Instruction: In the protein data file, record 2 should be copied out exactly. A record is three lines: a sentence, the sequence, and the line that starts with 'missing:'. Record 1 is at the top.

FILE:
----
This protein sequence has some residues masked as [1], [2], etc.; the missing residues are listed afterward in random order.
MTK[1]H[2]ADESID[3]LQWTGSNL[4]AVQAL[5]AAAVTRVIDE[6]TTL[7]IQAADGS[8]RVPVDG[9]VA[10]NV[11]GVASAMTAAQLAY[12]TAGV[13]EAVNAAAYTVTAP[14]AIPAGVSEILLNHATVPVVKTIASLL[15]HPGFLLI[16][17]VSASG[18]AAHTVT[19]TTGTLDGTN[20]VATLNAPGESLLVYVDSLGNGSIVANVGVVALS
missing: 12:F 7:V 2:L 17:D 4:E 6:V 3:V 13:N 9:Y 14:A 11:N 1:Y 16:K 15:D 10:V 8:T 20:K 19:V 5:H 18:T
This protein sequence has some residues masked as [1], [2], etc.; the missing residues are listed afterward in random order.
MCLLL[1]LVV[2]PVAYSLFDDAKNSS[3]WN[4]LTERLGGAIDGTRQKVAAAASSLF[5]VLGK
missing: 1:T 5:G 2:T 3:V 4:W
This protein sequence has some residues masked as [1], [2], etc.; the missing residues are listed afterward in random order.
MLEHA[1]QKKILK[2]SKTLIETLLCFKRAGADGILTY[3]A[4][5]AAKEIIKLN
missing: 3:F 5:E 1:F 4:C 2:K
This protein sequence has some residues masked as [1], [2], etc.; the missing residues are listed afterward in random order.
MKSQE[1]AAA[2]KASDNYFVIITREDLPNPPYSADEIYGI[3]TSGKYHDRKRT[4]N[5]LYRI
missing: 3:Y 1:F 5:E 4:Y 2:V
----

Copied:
This protein sequence has some residues masked as [1], [2], etc.; the missing residues are listed afterward in random order.
MCLLL[1]LVV[2]PVAYSLFDDAKNSS[3]WN[4]LTERLGGAIDGTRQKVAAAASSLF[5]VLGK
missing: 1:T 5:G 2:T 3:V 4:W